Organized religion can be an important force for financial reform, according to a group of scholars who took part in a panel at the John F. Kennedy Jr. Forum on Wednesday (March 3).
In the discussion “From Wall Street to Main Street: The Search for a New Moral Compass for the New Economy,” the panelists agreed that religious communities need to be actively engaged in shaping both the nation’s economic reform policies and its moral direction.
“The [economic] crisis is structural and spiritual,” said panel member Jim Wallis, “so we have to address both.”
Wallis, an evangelical minister and president and CEO of Sojourners, an evangelical Christian organization, criticized the enormous bonuses paid out by big banks as “a symptom of societal erosion.” He cited the ubiquitous maxims “greed is good” and “I want it now” as evidence of the need for a new national ethic, one that focuses on helping one another and that considers the repercussions of current actions on future generations.
Issues of poverty and homelessness are “directly out of the Bible,” said television journalist and documentary film producer Liz Walker. A 2005 graduate of Harvard Divinity School, Walker, who is an ordained minister in the African Methodist Episcopal Church, called on religious communities to step away from their comfort zones and “be part of the action that makes things right.”
Interfaith social justice organizations can play a prominent role in pushing for important change, the panelists said. So too can church leaders who can initiate conversations with their congregations about the economy and rally them behind consumer protection reforms and efforts to shift business from banks deemed “too big to fail” to smaller, locally based ones.
“The Catholic Church is fairly institutional,” said the Rev. J. Bryan Hehir, and as such is well suited to address “what institutions need to do.” Hehir, Parker Gilbert Montgomery Professor of the Practice of Religion and Public Life at the Harvard Kennedy School (HKS), said people “ought to debate not how big government ought to be or how small government ought to be. We ought to ask, ‘What is the proper function of government?’”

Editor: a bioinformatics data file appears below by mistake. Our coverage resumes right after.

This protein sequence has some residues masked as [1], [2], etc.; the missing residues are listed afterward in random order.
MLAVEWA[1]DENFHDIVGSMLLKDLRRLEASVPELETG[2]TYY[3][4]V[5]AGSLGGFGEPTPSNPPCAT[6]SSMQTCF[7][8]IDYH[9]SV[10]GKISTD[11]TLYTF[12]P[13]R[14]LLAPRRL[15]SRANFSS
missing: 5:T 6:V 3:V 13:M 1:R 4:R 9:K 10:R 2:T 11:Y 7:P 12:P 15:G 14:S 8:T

Using that type of institutional framework, people can “then open up into other aspects of civil society,” said Hehir, and explore an institution’s moral responsibility.
Wallis was optimistic about the emergence of a new national tone.
A recent tour for his new book, “Rediscovering Values: On Wall Street, Main Street, and Your Street,” evolved into a series of informal town meetings, he said, where he learned of grassroots campaigns and discussions taking place in many congregations about the intersection of faith and finance and the vision of a “common, good” economy.
“I think there is a conversation going on now that sees this in a moral framework, that underneath the economic crisis is a values crisis, and we are not going to get to an economic recovery without a moral recovery that shapes it.”
“We as faith communities are going to have to organize,” said Walker, “and step up to the plate and lift up our prophetic voices.”
Richard Parker, HKS lecturer in public policy and senior fellow of the Joan Shorenstein Center on the Press, Politics and Public Policy, moderated the session.